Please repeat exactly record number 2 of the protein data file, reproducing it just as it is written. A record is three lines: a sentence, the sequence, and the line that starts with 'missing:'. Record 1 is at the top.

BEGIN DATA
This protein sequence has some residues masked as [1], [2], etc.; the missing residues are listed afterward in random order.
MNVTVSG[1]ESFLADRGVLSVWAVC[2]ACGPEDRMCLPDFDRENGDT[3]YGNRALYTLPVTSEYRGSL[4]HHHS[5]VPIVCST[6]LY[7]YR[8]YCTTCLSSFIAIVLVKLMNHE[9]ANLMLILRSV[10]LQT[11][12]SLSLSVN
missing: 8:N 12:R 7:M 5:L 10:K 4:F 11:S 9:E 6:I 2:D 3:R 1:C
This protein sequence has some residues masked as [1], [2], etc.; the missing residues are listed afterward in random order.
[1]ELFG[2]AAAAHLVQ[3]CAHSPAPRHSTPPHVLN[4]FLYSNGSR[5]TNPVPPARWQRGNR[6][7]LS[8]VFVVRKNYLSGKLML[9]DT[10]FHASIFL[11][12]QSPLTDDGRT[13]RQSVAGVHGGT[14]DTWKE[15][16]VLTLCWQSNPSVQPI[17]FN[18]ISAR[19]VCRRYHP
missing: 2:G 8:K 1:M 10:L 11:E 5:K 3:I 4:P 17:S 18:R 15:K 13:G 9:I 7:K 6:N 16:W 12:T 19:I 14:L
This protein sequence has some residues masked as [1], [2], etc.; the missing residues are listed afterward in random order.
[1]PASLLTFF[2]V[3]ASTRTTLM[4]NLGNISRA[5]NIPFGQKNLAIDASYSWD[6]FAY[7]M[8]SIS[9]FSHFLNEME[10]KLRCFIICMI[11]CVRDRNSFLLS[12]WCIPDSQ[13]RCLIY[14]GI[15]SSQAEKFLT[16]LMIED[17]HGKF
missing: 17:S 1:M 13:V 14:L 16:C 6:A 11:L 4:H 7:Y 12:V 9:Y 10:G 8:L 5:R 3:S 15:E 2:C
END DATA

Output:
This protein sequence has some residues masked as [1], [2], etc.; the missing residues are listed afterward in random order.
[1]ELFG[2]AAAAHLVQ[3]CAHSPAPRHSTPPHVLN[4]FLYSNGSR[5]TNPVPPARWQRGNR[6][7]LS[8]VFVVRKNYLSGKLML[9]DT[10]FHASIFL[11][12]QSPLTDDGRT[13]RQSVAGVHGGT[14]DTWKE[15][16]VLTLCWQSNPSVQPI[17]FN[18]ISAR[19]VCRRYHP
missing: 2:G 8:K 1:M 10:L 11:E 5:K 3:I 4:P 17:S 18:R 15:K 13:G 9:I 7:K 6:N 16:W 12:T 19:I 14:L